Kudankulam N-plant crosses major hurdle

AEC chairman dispels fears of locals over 2,000 MW nuke station

Kudankulam N-plant crosses major hurdle

After a 75-minute meeting with state chief secretary Debandranarh Sarangi at the Secretariat in Chennai on Friday evening, Bannerjee said that they had taken a step forward in resolving the issues worrying the local people in the Kudankulam area. He said that the ‘structure’ of the interaction between the 15-member specialist panel appointed by the Centre and the six-member panel appointed by the State with spokespersons for the local protesters was discussed and worked out.

He termed the meeting with Sarangi as “very meaningful” and said “we have worked out the modalities; after finding out the convenience of the members of the expert panels, the date and other things (for interaction with Kudankulam area people) will be announced. The State Administration will provide the logistics for it.”

He emphasised that since the problem of the locals was largely psychological, “It was not something to be rushed through.

“We have to, with patience, understand what the real issues are,” he said, adding, that the one thing he could provide assurance for was that all the issues raised so far “can be adequately addressed without any difficulty”.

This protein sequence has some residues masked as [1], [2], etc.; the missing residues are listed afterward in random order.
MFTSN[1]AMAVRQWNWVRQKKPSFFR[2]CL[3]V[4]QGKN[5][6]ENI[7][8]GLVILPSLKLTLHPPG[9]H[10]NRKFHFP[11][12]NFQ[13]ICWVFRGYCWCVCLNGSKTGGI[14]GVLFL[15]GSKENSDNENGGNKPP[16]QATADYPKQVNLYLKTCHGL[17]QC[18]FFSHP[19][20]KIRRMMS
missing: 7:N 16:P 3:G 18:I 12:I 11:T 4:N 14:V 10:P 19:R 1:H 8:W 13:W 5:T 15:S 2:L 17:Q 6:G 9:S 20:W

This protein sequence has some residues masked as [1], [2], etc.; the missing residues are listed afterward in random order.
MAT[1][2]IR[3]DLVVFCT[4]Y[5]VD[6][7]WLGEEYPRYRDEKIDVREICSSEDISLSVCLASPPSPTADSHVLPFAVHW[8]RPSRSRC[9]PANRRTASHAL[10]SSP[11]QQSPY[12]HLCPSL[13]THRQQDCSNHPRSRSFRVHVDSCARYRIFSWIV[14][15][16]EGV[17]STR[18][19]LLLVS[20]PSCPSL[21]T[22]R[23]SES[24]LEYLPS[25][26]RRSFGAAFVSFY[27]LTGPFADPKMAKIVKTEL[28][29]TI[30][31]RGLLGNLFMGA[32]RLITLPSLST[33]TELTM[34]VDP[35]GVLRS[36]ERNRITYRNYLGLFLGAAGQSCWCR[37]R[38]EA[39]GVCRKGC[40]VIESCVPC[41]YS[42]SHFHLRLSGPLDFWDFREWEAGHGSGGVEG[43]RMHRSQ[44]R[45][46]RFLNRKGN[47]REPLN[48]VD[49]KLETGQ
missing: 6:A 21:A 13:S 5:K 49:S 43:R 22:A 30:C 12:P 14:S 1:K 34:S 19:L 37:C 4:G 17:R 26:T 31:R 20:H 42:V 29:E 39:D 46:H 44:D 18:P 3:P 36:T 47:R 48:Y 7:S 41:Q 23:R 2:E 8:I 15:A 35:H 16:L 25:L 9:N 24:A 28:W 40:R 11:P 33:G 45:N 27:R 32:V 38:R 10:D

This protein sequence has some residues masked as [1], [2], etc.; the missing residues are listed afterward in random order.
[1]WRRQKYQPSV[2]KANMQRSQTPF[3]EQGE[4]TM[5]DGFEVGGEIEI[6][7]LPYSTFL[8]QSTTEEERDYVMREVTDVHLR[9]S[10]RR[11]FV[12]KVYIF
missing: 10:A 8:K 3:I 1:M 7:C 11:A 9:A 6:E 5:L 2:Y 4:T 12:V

Banerjee then took a more realistic stance to ensure that the State Government was on the same wavelength with the Centre, that the people’s doubts were cleared, by explaining the rationale behind nominating different specialists from different fields. The issues raised by the protesters as well as the media had to be addressed one by one.

Banerjee added that it had taken the NPCIL seven years to get the necessary clearances stage-by-stage to build the plant. Detailed ‘Environment Impact Assessment’ studies had also been done for each of the units being built. But this would have to be explained to people in a manner “that is understandable, simple and has credibility.”

He addressed the question posed by S P Udhaykumar who is coordinating the ‘Struggle committee’ against KNPP about why all activities at the plant could not be shut down.  After the ‘hot run’ had been completed, “you just can’t stop the plant though there is no nuclear material,” explained the AEC Chief. The power plant (nuclear process leading to electricity generation) has not started and so where was the question of stopping the plant work, asked Banerjee.

The ground reality is that after the ‘hot-run’, the maintenance work is critical for the health of the plant. For example, if the ‘coolant water’ was kept stagnant inside the system, “then there will be serious corrosion issues which will cause permanent damage to the system.”
Due to the monsoon, the ‘moisture levels’ have increased posing a danger to the many high voltage areas in the plant, making “humidity control” a very important step.
Therefore, it is necessary to keep the plant active.

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